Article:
This time around when Sankranthi arrived, I got really excited after watching all the Ponggal and Sankranthi pictures, as well as videos, on my Facebook wall. The pandemic did not stop people from celebrating these festivals, especially with their close family members.
Rewinding to 1995 – I would like to reminisce and narrate my Sankranthi celebration in my late grandma’s (Durgalamma’s) presence. My late grandma (I address her as mama) used to get a little fussy (and strict) while preparing for Sankranthi. Three days before the actual Sankranthi day, grandma would place 9 types of vegetables at a corner in the house (the selected corner would be prepared with an altar). Well, I wasn’t really fond of the corner, but of course I was just following and watching her curiously.
She explained to me that her mother (my great grandmother) had told her that the corner represents our ancestors and since Sankranthi is about showing gratitude and gratefulness, we placed our ancestor’s photos at the corner with some vegetables as offerings (probably my farming ancestors would had placed their own harvest as offerings, as Sankranthi is a harvest festival).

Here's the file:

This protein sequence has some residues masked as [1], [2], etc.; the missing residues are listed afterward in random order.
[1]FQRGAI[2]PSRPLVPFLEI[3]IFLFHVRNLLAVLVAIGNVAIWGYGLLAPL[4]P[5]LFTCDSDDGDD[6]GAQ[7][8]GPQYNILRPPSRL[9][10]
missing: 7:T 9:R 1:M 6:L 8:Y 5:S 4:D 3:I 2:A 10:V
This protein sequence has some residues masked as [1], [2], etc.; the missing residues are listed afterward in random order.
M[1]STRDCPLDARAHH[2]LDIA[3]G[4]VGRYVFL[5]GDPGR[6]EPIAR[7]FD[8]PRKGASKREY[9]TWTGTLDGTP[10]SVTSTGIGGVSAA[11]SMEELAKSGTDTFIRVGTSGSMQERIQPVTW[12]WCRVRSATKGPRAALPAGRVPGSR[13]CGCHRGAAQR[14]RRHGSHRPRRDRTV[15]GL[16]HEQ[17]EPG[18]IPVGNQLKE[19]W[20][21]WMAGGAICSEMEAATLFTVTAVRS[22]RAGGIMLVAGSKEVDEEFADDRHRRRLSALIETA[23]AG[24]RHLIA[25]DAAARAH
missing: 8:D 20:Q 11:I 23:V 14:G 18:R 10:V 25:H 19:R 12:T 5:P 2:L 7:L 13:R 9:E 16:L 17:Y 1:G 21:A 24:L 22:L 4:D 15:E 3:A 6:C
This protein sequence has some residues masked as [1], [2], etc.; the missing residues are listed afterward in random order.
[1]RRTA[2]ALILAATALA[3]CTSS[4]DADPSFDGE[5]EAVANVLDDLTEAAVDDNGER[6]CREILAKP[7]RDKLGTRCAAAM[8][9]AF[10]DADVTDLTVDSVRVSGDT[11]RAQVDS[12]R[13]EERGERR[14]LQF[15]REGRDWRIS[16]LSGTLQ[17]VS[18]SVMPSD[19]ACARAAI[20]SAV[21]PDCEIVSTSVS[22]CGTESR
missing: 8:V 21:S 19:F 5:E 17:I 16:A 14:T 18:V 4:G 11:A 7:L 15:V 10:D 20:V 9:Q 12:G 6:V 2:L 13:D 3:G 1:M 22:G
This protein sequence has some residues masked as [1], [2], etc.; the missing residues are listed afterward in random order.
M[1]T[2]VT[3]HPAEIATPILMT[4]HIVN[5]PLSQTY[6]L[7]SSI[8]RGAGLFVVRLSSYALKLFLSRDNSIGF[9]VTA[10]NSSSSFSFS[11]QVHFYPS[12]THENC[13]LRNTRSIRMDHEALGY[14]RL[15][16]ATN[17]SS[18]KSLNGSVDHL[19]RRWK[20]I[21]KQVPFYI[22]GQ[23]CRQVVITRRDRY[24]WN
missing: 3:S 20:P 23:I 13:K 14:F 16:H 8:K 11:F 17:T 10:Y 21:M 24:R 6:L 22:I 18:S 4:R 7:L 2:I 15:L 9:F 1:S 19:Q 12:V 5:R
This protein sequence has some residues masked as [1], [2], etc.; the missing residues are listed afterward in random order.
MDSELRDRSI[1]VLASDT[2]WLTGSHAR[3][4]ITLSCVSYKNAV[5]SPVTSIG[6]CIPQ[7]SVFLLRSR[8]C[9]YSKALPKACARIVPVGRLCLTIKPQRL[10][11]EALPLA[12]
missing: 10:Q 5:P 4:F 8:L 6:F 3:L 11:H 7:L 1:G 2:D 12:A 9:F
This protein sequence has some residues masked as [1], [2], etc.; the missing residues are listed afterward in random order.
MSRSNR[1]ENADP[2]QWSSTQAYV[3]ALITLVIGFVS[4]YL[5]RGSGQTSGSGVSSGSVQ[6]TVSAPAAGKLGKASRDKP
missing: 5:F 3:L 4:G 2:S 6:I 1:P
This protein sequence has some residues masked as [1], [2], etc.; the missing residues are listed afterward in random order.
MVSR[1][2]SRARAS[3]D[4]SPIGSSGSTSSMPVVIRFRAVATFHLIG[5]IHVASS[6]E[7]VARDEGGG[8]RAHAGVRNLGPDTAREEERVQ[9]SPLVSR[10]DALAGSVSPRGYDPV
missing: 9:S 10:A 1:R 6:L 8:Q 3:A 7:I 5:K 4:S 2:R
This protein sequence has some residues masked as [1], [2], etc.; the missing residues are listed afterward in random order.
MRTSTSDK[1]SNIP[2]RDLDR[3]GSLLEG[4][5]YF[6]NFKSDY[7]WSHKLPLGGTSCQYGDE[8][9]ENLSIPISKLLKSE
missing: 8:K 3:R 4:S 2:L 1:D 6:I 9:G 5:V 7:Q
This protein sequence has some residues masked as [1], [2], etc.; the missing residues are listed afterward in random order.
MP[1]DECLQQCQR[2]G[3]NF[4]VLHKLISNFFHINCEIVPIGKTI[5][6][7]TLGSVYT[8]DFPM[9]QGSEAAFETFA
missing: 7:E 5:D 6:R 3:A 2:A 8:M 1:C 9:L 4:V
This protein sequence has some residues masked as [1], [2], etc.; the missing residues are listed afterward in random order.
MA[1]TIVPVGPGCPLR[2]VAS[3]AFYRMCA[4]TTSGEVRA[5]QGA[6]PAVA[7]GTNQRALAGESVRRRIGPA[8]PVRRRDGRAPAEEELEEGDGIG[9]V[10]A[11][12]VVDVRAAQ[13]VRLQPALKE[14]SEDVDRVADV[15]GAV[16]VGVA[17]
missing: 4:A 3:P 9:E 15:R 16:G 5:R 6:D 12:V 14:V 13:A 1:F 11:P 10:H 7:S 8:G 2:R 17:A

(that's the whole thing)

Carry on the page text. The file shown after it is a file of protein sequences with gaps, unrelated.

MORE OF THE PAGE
Okay, now back to my grandma: as a curious seven year old, I did think that she was a weird old lady. On the morning of Sankranthi day, grandma would take the vegetables that were placed at the corner and would cook all of it (kalagura) in a delicate way without any onions (I am not sure about garlic 🙈).
Oh my! I should tell you guys this – My grandma was absolutely very strict in selecting the types of vegetables for the offerings. Only root vegetables and vine-plant types were allowed (eg. sweet potatoes, yam, cluster beans). She told me that those vegetables signify prosperity.
My family still continues this tradition as we believe that it gives us a sense of belonging and comfort, especially during the ‘makan besar time’. Our entire family will sit together to eat our Sankranthi Bhojana (harvest festival feast), along with our Telugu delicacies.